Sunday, 12 January 2014

HAL pegs price of Tejas light fighter at Rs 162 crore

By Ajai Shukla
Business Standard, 12th Jan 14

The Tejas Mark I will be one of the world’s most affordable fighters in its class. Ministry of Defence (MoD) sources tell Business Standard that Hindustan Aeronautics Ltd (HAL) has quoted a price of Rs 162 crore per aircraft for the first 20 Tejas fighters that have begun production in Bangalore. That translates into a dollar price of approximately $26 million per fighter.

This is a fraction of the cost of the comparable Mirage-2000, which was bought relatively cheaply in the 1980s, but is currently being upgraded for Rs 280 crore ($45 million) per fighter. On December 19, 2011, Defence Minister AK Antony had told parliament that Thales would get Euro 1.4 billion (Rs 11,830 crore today) for upgrading the Indian Air Force (IAF) fleet of 49 Mirage-2000 fighters, while HAL would get Rs 2020 crore, i.e. a total of Rs 13,850 crore. Since the upgrade will only be completed by 2021, that cost would rise further if the rupee falls.

Mr Antony also told parliament that the IAF’s fleet of 69 MiG-29 fighters was being upgraded for US $964 million, that is about Rs 87 crore per fighter, over and above the acquisition cost.

The Sukhoi-30MKI, a heavier and, therefore, more expensive fighter that HAL builds in Nashik, currently costs the IAF more than Rs 400 crore ($65 million) each. The Rafale medium multi-role fighter, which is currently being negotiated with Dassault, could cost between Rs 750-850 crore ($120-140 million) each.

The JF-17 Thunder, the Pakistan Air Force’s new light fighter that was “co-developed” with China is believed to be marginally cheaper, at $23-24 million per aircraft. However, the Tejas is significantly more advanced than the JF-17, being built from composite materials, incorporating an advanced fly-by-wire system, and fitted with more advanced avionics.

The MoD is bargaining with HAL over the Tejas’ Rs 162 crore price tag, pointing out that HAL had, in 2006, quoted a unit price of Rs 116.49 crore per fighter. HAL argues that the rupee’s decline (some 45 per cent of the Tejas comes from abroad) and inflation over the last 8 years warrants a 40 per cent rise.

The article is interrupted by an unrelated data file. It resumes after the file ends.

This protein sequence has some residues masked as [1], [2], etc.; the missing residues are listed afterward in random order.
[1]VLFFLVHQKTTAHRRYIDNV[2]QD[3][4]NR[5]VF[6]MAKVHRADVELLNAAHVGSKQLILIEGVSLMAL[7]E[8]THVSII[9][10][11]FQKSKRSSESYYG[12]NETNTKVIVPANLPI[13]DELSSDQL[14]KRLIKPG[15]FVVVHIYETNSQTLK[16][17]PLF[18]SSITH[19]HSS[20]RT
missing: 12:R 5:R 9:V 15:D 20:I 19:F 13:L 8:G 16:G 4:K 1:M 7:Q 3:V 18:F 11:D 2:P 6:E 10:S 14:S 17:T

During a recent tour of the Tejas assembly line, Business Standard was briefed about HAL’s initiatives to slash the cost of the Tejas, rendering it more attractive to the IAF. HAL’s first step has been to target economy of scale by developing its assembly line and supply chains for 200 fighters, although the IAF has only committed to buying just 40 Tejas Mark I fighters so far.

In planning ambitiously, HAL has the MoD’s support. Mr Antony announced last month in Bangalore, when the Tejas was being inducted into the IAF, that about 200 fighters would be eventually built in Mark I and Mark II configurations.

By HAL’s reckoning, these include --- 20 Tejas Mark I fighters in the current configuration; and 20 more once Final Operational Clearance is received at the end of 2014 (the IAF has already committed to buying these two squadrons). Next, HAL plans to build 84 Tejas Mark II (four squadrons). The navy has already ordered 8 Naval Tejas; and is planning to order 11 Naval Tejas trainers soon. When development is complete, about 46 Naval Tejas will be ordered for India’s two indigenous aircraft carriers --- INS Vikrant and its successor.

HAL is also developing a cost-effective supply chain by establishing Long Time Business Agreements (LTBAs) of 3-5 years with its sub-vendors. Instead of giving them piecemeal orders, HAL assures its sub-vendors of production orders for up to 40-50 aircraft sets. Having provided them business confidence and driven down prices, HAL negotiates yearly requirements with them in tandem with its production rate, ensuring the in-flow of raw materials and parts to keep the Tejas line rolling. As IAF/navy orders grow, these vendors are assured of further business provided their performance and prices remain satisfactory.